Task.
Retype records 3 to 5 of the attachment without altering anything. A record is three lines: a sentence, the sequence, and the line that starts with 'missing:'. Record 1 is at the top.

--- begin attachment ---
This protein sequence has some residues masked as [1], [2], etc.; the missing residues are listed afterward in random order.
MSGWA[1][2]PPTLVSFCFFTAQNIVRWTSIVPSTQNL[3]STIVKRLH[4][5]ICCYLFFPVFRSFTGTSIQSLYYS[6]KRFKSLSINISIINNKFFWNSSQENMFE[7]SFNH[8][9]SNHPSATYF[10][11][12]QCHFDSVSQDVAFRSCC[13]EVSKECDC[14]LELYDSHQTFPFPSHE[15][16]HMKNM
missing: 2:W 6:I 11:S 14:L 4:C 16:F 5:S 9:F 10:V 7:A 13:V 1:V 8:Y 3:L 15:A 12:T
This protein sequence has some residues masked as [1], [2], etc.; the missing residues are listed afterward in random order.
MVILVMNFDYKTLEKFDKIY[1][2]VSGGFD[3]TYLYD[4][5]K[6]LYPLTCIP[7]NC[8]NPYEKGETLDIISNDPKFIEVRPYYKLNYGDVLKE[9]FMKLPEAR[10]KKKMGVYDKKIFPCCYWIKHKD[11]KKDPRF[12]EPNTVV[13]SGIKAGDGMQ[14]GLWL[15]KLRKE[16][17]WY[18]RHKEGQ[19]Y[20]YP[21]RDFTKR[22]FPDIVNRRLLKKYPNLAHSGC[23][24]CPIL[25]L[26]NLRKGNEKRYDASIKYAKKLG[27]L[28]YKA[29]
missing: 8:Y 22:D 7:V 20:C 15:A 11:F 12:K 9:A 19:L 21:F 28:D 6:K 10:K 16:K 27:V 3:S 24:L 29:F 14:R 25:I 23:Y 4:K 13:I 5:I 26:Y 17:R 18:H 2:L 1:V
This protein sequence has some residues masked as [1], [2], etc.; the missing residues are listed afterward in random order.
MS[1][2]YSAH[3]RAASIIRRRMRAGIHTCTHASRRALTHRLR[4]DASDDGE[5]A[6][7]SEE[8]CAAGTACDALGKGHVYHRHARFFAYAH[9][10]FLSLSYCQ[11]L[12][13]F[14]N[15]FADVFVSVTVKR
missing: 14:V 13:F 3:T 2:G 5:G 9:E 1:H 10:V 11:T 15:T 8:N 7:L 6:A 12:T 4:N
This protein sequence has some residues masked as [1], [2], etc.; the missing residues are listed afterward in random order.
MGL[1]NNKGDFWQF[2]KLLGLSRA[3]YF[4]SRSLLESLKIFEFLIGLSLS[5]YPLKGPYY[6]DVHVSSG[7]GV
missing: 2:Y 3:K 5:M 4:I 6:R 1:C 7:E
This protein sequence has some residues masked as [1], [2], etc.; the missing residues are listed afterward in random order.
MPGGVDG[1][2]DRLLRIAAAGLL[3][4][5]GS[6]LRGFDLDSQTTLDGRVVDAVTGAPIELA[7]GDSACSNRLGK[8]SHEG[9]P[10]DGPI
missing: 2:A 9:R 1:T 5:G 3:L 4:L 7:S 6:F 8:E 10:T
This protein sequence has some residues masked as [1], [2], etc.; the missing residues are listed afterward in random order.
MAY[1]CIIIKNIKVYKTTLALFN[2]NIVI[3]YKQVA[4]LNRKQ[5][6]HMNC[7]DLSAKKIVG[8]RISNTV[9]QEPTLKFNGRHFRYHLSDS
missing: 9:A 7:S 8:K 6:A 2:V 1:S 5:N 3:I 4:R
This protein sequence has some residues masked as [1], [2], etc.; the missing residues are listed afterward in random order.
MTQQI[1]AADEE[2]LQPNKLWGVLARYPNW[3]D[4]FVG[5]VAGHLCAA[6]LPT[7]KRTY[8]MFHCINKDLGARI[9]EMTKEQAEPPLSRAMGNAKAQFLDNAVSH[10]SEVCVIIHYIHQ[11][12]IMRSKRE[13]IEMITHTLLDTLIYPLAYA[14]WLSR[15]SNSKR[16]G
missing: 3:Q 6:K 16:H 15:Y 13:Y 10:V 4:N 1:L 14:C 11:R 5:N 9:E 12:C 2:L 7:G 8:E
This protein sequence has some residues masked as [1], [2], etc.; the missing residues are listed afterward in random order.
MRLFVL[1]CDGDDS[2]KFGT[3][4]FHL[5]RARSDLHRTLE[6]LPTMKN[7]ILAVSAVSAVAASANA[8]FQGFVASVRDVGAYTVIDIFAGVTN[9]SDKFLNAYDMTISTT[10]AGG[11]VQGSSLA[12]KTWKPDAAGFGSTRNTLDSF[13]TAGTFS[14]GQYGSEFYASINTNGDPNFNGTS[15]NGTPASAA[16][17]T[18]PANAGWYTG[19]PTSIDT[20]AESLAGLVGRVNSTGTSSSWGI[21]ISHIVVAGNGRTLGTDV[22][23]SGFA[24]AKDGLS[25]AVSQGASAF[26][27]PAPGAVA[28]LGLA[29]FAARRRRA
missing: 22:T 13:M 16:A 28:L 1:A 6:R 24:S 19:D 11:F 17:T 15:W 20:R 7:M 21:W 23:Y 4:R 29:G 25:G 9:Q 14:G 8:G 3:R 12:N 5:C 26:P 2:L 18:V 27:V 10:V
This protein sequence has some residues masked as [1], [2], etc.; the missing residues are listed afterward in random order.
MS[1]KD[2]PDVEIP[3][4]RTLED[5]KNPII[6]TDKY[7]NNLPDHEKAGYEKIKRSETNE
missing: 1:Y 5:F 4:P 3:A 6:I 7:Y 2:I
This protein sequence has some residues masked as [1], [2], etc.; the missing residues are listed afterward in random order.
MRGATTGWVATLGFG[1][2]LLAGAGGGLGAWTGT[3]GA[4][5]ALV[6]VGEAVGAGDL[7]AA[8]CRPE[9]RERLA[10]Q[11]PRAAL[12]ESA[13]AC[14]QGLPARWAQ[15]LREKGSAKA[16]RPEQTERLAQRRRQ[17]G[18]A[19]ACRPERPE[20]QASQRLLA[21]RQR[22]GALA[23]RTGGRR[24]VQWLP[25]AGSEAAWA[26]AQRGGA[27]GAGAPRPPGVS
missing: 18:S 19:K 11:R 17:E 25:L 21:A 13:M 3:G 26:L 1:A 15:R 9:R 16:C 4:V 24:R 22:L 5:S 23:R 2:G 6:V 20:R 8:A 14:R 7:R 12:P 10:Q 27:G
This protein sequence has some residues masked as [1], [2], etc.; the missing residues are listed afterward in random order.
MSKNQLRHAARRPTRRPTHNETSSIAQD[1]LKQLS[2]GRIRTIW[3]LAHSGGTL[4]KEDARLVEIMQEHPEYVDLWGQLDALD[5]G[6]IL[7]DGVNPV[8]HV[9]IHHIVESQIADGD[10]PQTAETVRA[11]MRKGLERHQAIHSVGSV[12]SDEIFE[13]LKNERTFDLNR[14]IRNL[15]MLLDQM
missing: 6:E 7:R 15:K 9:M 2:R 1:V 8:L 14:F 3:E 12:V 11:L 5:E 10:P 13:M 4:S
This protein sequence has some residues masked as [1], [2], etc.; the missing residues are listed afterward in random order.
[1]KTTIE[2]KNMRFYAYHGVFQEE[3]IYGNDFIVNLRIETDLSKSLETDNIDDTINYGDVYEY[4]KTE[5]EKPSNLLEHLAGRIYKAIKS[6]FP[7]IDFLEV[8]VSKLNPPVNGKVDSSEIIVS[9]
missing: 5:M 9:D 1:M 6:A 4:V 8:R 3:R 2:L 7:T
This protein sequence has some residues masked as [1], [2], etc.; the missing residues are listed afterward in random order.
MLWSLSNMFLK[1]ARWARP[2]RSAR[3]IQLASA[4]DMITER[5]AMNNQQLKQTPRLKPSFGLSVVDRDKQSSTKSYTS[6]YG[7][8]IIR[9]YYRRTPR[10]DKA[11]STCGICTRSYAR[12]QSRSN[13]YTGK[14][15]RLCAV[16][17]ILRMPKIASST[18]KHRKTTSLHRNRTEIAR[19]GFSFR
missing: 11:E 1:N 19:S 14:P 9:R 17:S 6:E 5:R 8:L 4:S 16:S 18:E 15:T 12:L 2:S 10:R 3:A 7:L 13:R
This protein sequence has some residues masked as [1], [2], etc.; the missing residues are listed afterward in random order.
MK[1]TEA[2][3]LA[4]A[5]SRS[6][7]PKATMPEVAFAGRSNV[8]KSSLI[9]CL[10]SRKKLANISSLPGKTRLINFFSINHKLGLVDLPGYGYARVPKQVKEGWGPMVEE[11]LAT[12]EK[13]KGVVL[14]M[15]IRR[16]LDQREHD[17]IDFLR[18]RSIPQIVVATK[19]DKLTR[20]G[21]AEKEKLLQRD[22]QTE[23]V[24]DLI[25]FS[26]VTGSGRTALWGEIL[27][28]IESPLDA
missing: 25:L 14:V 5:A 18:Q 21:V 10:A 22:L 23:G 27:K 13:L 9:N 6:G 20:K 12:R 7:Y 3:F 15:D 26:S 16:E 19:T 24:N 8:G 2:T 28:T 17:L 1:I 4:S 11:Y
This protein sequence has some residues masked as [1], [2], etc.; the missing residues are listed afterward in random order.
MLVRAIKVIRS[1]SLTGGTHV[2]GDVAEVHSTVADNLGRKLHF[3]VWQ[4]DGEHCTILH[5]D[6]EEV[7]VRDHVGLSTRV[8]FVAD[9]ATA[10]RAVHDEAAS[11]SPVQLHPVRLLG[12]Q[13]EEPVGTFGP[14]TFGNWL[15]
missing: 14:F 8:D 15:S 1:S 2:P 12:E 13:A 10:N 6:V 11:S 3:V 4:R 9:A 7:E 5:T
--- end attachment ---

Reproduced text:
This protein sequence has some residues masked as [1], [2], etc.; the missing residues are listed afterward in random order.
MS[1][2]YSAH[3]RAASIIRRRMRAGIHTCTHASRRALTHRLR[4]DASDDGE[5]A[6][7]SEE[8]CAAGTACDALGKGHVYHRHARFFAYAH[9][10]FLSLSYCQ[11]L[12][13]F[14]N[15]FADVFVSVTVKR
missing: 14:V 13:F 3:T 2:G 5:G 9:E 1:H 10:V 11:T 15:T 8:N 7:L 6:A 12:T 4:N
This protein sequence has some residues masked as [1], [2], etc.; the missing residues are listed afterward in random order.
MGL[1]NNKGDFWQF[2]KLLGLSRA[3]YF[4]SRSLLESLKIFEFLIGLSLS[5]YPLKGPYY[6]DVHVSSG[7]GV
missing: 2:Y 3:K 5:M 4:I 6:R 1:C 7:E
This protein sequence has some residues masked as [1], [2], etc.; the missing residues are listed afterward in random order.
MPGGVDG[1][2]DRLLRIAAAGLL[3][4][5]GS[6]LRGFDLDSQTTLDGRVVDAVTGAPIELA[7]GDSACSNRLGK[8]SHEG[9]P[10]DGPI
missing: 2:A 9:R 1:T 5:G 3:L 4:L 7:S 6:F 8:E 10:T